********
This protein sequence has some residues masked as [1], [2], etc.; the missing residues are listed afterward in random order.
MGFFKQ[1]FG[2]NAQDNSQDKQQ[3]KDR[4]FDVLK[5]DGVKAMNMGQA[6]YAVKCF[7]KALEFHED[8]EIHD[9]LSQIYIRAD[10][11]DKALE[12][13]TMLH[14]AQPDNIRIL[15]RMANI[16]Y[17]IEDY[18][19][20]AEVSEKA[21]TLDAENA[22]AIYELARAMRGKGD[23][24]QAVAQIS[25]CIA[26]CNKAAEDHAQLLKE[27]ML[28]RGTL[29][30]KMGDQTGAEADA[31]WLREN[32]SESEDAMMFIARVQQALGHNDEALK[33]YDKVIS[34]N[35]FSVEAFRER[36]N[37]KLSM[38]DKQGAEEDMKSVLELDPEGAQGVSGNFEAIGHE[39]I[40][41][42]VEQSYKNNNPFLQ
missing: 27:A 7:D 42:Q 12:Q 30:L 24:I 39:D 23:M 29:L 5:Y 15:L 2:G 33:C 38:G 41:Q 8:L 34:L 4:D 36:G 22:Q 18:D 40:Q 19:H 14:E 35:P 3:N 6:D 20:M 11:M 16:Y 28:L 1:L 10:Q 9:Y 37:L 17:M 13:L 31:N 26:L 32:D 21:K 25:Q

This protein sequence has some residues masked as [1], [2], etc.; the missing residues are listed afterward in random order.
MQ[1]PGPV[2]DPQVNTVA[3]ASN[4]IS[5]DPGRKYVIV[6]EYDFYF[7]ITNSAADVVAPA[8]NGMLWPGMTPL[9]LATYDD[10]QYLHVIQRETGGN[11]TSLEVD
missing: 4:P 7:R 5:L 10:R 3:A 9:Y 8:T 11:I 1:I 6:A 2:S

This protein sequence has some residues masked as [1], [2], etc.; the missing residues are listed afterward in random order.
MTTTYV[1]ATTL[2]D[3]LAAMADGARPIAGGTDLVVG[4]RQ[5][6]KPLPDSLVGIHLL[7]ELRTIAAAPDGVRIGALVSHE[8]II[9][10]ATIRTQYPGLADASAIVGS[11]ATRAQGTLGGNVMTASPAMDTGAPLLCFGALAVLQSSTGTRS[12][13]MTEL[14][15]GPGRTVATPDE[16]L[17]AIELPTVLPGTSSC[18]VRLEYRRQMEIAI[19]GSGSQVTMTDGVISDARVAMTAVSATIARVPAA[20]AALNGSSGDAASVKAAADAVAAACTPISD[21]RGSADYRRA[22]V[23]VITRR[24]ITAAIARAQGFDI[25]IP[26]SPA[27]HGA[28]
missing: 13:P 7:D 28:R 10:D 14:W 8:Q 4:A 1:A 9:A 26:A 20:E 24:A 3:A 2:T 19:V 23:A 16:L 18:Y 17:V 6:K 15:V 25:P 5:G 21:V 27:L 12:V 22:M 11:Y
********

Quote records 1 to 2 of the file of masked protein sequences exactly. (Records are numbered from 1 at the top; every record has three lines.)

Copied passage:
This protein sequence has some residues masked as [1], [2], etc.; the missing residues are listed afterward in random order.
MGFFKQ[1]FG[2]NAQDNSQDKQQ[3]KDR[4]FDVLK[5]DGVKAMNMGQA[6]YAVKCF[7]KALEFHED[8]EIHD[9]LSQIYIRAD[10][11]DKALE[12][13]TMLH[14]AQPDNIRIL[15]RMANI[16]Y[17]IEDY[18][19][20]AEVSEKA[21]TLDAENA[22]AIYELARAMRGKGD[23][24]QAVAQIS[25]CIA[26]CNKAAEDHAQLLKE[27]ML[28]RGTL[29][30]KMGDQTGAEADA[31]WLREN[32]SESEDAMMFIARVQQALGHNDEALK[33]YDKVIS[34]N[35]FSVEAFRER[36]N[37]KLSM[38]DKQGAEEDMKSVLELDPEGAQGVSGNFEAIGHE[39]I[40][41][42]VEQSYKNNNPFLQ
missing: 27:A 7:D 42:Q 12:Q 30:L 24:I 39:D 23:M 29:L 5:Y 15:L 2:G 33:C 38:G 41:Q 8:L 34:L 4:D 36:G 22:Q 18:D 40:Q 19:H 14:E 35:P 3:N 6:D 20:M 11:M 16:Y 28:L 1:L 10:Q 9:Y 37:L 17:M 13:L 31:N 26:L 32:D 21:K 25:Q

This protein sequence has some residues masked as [1], [2], etc.; the missing residues are listed afterward in random order.
MQ[1]PGPV[2]DPQVNTVA[3]ASN[4]IS[5]DPGRKYVIV[6]EYDFYF[7]ITNSAADVVAPA[8]NGMLWPGMTPL[9]LATYDD[10]QYLHVIQRETGGN[11]TSLEVD
missing: 4:P 7:R 5:L 10:R 3:A 9:Y 8:T 11:I 1:I 6:A 2:S